# Implementing a Queue Using a Linked List

Sven Woltmann
Last update: May 16, 2022

In the last part of this tutorial series, I showed you how to implement a queue with stacks. In this part, we will implement a queue using a linked list.

## The Algorithm – Step by Step

Our queue consists of two references to list nodes: `head` and `tail`.

The `head` reference points to a list node containing the queue's head element and a `next` pointer to a second list node. The second node, in turn, contains the second element and a pointer to the third list node, and so on.

The last node is referenced by both the `next` pointer of the second-to-last element and the `tail` pointer. It contains the last queue element, and its `next` reference points to `null`.

The following image shows an example queue in which the elements "banana", "cherry", and "grape" (in this order) have been inserted:

How do we reach this state?

### Enqueue Algorithm

We start with an empty queue. Both `head` and `tail` references are `null`:

We insert the first element into the queue by wrapping it in a list node and having both `head` and `tail` point to that node:

We insert more elements as follows:

1. We wrap the element to be inserted in a new list node.
2. We let the `next` pointer of the last node, i.e., `tail.next`, point to the new node.
3. We also let `tail` point at the new node.

In the following image, you can see how to insert a second element, "cherry", into the example queue:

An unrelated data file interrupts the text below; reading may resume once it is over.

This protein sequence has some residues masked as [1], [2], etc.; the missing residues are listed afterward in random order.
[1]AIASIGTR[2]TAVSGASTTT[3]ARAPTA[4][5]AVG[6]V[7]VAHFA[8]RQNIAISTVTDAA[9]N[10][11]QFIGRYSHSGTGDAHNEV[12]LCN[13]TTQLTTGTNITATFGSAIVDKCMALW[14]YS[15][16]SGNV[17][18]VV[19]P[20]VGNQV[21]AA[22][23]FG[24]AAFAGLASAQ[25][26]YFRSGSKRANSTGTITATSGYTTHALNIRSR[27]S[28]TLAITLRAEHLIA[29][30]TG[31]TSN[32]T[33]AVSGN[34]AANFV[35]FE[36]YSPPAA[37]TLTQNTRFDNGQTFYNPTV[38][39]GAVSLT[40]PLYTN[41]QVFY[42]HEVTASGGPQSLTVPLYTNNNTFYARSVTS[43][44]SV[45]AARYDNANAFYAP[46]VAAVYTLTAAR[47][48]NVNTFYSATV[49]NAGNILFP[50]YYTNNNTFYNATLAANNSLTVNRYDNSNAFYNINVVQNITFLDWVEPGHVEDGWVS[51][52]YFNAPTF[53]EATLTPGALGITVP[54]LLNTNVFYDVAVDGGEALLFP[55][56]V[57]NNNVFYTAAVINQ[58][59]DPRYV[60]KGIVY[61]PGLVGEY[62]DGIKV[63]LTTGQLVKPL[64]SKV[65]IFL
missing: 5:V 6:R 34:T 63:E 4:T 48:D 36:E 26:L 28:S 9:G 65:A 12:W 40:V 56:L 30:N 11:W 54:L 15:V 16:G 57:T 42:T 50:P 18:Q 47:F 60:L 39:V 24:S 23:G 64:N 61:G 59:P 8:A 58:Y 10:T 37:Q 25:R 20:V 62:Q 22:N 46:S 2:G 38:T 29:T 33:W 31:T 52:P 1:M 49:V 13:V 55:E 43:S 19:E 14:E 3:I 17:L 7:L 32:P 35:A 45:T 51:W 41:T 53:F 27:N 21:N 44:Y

### Dequeue Algorithm

Retrieving the head element with `dequeue()` then works as follows:

1. We remember the element of the node referenced by `head` (in the example, that would be "banana").
2. We let `head` point to `head.next` (in the example to the node that wraps "cherry"). If `head` is `null` afterward (i.e., the queue is empty), we also set `tail` to `null`.
3. We return the element remembered in step 1 (in the example, "banana").
4. In a programming language with a garbage collector (such as Java), the GC will delete the node that is no longer referenced; in other languages (such as C++), we would have to delete it manually.

The following image illustrates the four steps:

The dashed border around the "banana" node in steps 2 and 3 represents that this node is no longer referenced at this time.

## Source Code for the Queue with a Linked List

The following code shows the implementation of a queue with a linked list (LinkedListQueue in the GitHub repo). The class for the nodes, `Node`, can be found at the very end as a static inner class.

``````public class LinkedListQueue<E> implements Queue<E> {

private Node<E> tail;

@Override
public void enqueue(E element) {
Node<E> newNode = new Node<>(element);
if (isEmpty()) {
} else {
tail.next = newNode;
tail = newNode;
}
}

@Override
public E dequeue() {
if (isEmpty()) {
throw new NoSuchElementException();
}
tail = null;
}
return element;
}

@Override
public E peek() {
if (isEmpty()) {
throw new NoSuchElementException();
}
}

@Override
public boolean isEmpty() {
}

private static class Node<E> {
final E element;
Node<E> next;

Node(E element) {
this.element = element;
}
}
}
```Code language: Java (java)```

You can see how to use the `LinkedListQueue` class in the QueueDemo program.

## Outlook

In the next part of the tutorial, I will show you how to implement a queue using an array.